This 16-year-old could be the next Mark Cuban
Here's what the young founder of an eco-friendly shampoo company did to impress the Dallas Mavericks owner.
Billionaire investor Mark Cuban may be brash, but it's not always outspoken entrepreneurs who impress him--it's those who hustle the most.
Benjamin Stern, a 16-year-old from Melbourne, Florida, wowed all the Sharks on Friday's episode of Shark Tank with the pitch for his eco-friendly shampoo company, Nohbo. But it was Dallas Mavericks owner Mark Cuban who was most impressed with the soft-spoken Stern.
%shareLinks-quote="I love it, absolutely love it. You remind me of me when I was younger. " type="quote" author="Mark Cuban" authordesc="" isquoteoftheday="false"%
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Stern fielded plenty of deals but decided to partner with Cuban, who called Stern his "Mini-Me" and offered to invest $100,000 in Nohbo in exchange for 25 percent of the company.
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So why the feeding frenzy over a company run by a teenager? While Stern may not have a lot of experience, his work ethic rivals that of some of the adult entrepreneurs that have appeared on the show. When he was 7, he used to buy a box of cookies from Costco and spend the afternoon selling to passersby at the mall.
"He was constantly testing ideas and asking me, 'What do you think of this idea?'" Stern's mother, Karrie Warren, says. "But then he would find that product that he wanted to develop was already in stores."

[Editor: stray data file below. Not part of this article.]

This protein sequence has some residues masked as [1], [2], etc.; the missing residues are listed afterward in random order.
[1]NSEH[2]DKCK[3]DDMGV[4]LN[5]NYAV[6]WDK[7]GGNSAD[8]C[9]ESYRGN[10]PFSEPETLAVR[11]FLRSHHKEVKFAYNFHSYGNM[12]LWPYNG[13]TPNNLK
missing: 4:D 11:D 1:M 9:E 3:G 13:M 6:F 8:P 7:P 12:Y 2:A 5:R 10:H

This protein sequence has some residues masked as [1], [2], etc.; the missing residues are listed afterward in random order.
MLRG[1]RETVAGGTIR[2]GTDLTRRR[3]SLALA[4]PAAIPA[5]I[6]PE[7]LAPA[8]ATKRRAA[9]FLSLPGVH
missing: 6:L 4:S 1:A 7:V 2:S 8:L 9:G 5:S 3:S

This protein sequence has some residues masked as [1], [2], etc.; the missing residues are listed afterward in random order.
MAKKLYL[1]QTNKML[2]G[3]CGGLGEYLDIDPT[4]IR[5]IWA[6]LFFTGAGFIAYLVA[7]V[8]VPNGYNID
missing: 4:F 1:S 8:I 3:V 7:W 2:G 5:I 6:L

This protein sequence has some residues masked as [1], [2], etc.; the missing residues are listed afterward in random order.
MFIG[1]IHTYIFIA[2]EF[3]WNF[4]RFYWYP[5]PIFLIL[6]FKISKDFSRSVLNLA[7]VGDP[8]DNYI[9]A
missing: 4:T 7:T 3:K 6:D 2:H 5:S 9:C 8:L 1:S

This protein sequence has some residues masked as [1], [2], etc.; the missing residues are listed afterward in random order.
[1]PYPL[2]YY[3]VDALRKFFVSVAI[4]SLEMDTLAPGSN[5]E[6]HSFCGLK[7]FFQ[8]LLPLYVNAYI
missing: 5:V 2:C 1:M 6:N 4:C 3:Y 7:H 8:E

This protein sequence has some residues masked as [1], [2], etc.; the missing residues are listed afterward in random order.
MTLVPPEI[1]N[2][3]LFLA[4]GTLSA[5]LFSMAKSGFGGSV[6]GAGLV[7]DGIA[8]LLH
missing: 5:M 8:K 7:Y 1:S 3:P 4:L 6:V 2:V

He came up with the idea for Nohbo after he watched a documentary in biology class about how damaging plastic bottles can be to the environment. He wanted to find a way to cut down on the number of bottles Americans throw away, so he created a shampoo ball that uses a compostable wrapper instead of plastic.
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"Ben really did everything on his own," says Warren. "He found everything--he even found the chemist [who developed the Nohbo ball]."
Finally, Stern had come up with an idea that he could turn into an original product--and the Sharks were impressed.
"This could be one of the best things I've seen on Shark Tank," declared Robert Herjavec.
Though Nohbo is still waiting for its patent and has yet to sell a single product, Stern said he got a part-time job to pay for some of Nohbo's initial expenses and cold-emailed Clorox and Hyatt Hotels, among other companies, to pitch them. That elicited applause from Cuban.
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"That would be the most intimidating thing for even a grownup," said Barbara Corcoran, who gave him an offer, along with Herjavec.
Next on the teenager's to-do list is an Indiegogo campaign and developing a sunscreen and a shaving-cream ball.
"It's definitely the coolest thing I've ever done," Stern said. "The feedback we've received on Nohbo is amazing. We've gotten over 20 investment offers so far."
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